• Britt Leigh

Growing Pains of the Editing Process

In December of 2018, I completed the first draft of my novel, Otherville. I remember the overwhelming feeling of euphoria as I typed the words The End (for dramatic effect) into my document. It was well after midnight, but I waltzed into the bedroom I shared with my fiancé and announced that I had finally finished the novel. I cried. Eric helped me celebrate. My 18-month adventure had come to a bittersweet end.



That was 14 months ago.


So, why hasn’t anything happened with it yet?


First of all, the publishing process doesn’t work quite that fast (unless you’re Stephen King). But that’s an article for another time. Today is about editing.


After spending 18 months on the project, I decided to set it down for a few weeks before going back through to start the editing process. After my incubation period, I did a read through and jotted down a bunch of notes to consider when I went back through for the revisions.


I was brutal on myself. I wrote curse words in the margins condemning the pieces I felt were truly awful. I angrily crossed out entire sections and scolded myself for not including the information to obvious plot holes.


Every time I went to revise the book, I saw the angry messages I wrote to myself and allowed my doubt to seep in.


  • This is a shit book.

  • It will never get published.

  • Why did you think you could do this?

  • Forget it. You might as well give up.

  • Maybe writing isn’t actually your thing.

I gave up three times. I hid the book in a drawer and decided I didn’t want to look at it ever again.


It wasn’t until I had an enlightening conversation with my coach that I realized I was giving up on myself before I really gave myself a chance. So, I pulled it back out of my desk drawer and drug myself to the completion of that revision process.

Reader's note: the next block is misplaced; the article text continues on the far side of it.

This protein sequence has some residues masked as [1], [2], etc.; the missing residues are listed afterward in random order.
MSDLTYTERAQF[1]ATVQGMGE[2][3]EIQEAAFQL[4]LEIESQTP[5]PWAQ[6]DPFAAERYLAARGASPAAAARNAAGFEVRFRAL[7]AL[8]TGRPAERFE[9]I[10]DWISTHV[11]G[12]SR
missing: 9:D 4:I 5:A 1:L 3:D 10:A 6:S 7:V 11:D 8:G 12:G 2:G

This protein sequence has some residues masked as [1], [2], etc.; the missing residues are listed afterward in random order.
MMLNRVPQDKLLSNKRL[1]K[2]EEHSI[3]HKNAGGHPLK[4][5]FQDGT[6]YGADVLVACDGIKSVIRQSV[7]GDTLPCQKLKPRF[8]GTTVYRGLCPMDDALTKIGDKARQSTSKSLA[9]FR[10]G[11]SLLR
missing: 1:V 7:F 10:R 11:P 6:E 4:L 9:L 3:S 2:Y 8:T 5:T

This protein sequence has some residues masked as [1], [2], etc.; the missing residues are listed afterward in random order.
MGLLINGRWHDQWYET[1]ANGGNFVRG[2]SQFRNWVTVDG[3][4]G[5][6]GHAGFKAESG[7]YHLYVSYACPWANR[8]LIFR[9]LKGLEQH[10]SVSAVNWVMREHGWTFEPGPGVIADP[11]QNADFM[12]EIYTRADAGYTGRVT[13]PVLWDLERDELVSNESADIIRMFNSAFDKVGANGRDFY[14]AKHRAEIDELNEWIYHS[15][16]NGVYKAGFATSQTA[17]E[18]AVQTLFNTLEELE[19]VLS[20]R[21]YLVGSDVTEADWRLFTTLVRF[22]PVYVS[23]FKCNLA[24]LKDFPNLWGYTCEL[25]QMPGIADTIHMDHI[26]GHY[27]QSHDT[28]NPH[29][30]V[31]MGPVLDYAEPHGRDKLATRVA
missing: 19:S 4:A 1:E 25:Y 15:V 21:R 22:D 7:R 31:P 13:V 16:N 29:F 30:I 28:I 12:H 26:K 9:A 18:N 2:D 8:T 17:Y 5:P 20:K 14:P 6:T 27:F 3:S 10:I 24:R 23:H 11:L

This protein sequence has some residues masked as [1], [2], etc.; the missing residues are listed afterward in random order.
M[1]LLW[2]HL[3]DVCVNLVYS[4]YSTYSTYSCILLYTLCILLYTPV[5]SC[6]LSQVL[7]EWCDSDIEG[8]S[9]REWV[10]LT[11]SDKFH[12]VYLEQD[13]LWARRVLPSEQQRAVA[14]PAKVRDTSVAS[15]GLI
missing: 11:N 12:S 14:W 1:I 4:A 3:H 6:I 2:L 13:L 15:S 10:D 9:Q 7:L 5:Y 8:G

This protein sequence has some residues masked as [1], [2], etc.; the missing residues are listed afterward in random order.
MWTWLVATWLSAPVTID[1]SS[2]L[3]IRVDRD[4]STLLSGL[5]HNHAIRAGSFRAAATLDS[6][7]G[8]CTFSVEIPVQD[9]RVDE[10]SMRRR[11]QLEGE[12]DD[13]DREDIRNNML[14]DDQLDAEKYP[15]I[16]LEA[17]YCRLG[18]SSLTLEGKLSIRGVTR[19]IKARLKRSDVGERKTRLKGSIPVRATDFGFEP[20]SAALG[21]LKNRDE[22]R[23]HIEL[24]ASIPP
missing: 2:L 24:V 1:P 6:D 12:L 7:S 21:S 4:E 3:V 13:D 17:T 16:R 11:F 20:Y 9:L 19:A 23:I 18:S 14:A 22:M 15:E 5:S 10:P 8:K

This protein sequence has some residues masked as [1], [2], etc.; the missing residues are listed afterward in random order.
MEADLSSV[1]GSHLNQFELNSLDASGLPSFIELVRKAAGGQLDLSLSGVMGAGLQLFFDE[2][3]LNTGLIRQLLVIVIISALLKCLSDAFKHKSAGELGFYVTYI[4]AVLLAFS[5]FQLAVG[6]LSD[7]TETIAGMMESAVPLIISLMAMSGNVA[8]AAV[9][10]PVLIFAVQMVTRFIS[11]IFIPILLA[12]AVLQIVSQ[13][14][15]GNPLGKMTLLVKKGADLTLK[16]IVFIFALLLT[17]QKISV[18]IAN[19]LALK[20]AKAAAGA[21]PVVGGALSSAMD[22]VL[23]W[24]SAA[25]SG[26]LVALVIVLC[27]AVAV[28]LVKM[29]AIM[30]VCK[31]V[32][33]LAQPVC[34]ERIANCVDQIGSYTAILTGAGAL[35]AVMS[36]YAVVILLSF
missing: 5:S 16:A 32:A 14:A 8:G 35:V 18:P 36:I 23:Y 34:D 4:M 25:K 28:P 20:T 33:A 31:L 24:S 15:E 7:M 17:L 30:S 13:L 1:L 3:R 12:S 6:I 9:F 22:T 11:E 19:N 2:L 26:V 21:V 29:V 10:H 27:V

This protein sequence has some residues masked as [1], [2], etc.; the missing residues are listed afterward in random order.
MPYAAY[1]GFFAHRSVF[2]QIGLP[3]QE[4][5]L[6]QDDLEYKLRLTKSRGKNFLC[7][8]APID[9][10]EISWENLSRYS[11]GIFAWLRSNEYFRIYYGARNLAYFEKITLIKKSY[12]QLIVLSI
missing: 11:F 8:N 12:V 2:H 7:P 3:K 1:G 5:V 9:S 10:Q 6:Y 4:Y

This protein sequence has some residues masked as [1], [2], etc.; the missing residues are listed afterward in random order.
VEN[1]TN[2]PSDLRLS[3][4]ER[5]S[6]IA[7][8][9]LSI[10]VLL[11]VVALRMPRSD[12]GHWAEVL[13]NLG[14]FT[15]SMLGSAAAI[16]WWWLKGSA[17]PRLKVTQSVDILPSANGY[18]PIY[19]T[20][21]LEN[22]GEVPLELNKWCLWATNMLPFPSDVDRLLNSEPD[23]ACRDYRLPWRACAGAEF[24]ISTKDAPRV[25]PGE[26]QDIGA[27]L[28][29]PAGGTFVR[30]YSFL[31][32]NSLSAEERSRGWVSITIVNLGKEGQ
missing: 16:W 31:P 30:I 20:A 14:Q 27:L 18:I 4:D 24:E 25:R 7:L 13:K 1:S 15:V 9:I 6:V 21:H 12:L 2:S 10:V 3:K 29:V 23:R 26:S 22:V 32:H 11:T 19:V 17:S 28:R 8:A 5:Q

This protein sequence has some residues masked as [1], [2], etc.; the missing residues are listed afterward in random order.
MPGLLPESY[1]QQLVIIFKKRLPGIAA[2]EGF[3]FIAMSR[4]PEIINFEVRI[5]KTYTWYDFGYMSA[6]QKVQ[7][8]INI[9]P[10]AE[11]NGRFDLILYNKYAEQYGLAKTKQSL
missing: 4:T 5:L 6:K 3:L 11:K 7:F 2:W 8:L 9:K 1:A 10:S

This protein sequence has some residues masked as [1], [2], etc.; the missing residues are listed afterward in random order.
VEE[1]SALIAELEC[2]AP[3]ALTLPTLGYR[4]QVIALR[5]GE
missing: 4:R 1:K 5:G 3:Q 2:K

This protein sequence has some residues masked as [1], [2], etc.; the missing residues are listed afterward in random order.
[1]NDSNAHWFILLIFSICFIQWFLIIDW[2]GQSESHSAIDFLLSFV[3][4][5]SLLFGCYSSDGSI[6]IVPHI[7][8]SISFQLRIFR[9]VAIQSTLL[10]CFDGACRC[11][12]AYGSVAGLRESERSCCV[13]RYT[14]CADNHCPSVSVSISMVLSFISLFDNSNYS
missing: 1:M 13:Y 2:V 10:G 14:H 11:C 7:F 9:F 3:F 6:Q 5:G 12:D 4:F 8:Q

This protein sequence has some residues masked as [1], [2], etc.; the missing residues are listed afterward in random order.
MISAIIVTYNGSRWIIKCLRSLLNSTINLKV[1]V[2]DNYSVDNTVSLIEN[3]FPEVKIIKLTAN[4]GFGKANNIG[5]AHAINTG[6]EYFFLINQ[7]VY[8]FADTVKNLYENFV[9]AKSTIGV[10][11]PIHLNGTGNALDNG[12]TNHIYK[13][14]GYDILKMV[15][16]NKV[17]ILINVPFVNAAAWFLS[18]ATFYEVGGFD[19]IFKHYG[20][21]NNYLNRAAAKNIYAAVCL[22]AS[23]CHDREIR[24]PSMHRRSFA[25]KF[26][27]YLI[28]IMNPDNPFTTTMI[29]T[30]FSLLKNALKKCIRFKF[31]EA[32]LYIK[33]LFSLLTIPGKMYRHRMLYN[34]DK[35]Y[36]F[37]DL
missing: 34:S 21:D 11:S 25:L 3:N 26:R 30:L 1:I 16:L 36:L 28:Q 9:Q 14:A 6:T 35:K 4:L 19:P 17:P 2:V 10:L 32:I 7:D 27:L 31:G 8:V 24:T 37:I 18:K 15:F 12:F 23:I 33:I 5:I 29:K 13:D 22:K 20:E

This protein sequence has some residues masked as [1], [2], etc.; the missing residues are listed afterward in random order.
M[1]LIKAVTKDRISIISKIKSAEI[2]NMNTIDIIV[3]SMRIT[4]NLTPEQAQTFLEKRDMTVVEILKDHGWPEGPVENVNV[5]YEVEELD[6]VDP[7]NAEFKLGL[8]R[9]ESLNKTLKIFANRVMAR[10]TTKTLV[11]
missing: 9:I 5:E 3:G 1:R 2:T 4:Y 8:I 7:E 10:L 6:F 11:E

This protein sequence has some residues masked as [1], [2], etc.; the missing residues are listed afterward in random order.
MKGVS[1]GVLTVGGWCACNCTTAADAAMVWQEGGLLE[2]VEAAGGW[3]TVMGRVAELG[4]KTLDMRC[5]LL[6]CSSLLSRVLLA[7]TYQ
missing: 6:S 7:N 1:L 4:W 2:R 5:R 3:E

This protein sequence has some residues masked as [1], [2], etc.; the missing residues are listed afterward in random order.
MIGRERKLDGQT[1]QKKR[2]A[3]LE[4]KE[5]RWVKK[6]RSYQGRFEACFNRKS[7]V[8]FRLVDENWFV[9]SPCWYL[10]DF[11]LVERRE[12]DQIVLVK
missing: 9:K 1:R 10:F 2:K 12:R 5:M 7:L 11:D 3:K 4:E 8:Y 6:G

It was brutal. Why? Because every page of my edits reminded me of those doubts and made me question my writing abilities all over again.


I believe in strong constructive criticism. I crave it. I believe it’s necessary and important for self-growth, but that’s not what I was doing for myself. I had taken constructive criticism and turned it into destructive criticism, and it made me doubt everything I loved about writing.


I’m now going through my second round of revisions and I’m loving the process more this time around. Here’s what’s changed:


  • I see the edits I’m making as signs of my growth as a writer. Yes, some of the stuff I wrote 2.5 years ago sounds like crap now. That’s great! It means my writing skills have gotten better and I have an opportunity to highlight those skills in these revisions.

  • Plot holes? That’s exciting! I have an opportunity to flex my creativity and either add a new scene or re-craft an old one.

  • When an entire chapter no longer fits, that’s okay. It wasn’t wasted time or a stupid addition. It helped bring my book to where it is now. Perhaps I can use it elsewhere – like promotion for the novel or in my blog.

  • I see the edits I’m making as a sign of my growth as a writer. This one deserves a second mention because it’s an important one. The editing and revising process is a huge undertaking, but it’s an opportunity to flex your muscles and make your writing even better. My book is already worlds better than it was 14 months ago and there are no limits to its improvement potential.

The editing and revision process is messy. It can be painful, challenging and downright frustrating. But they can also be rewarding.


If you are going through the editing process, be kind to yourself. Constructive criticism should inspire you to keep creating and encourage you to get better.


Happy editing!


For the love of adventure,


Britt

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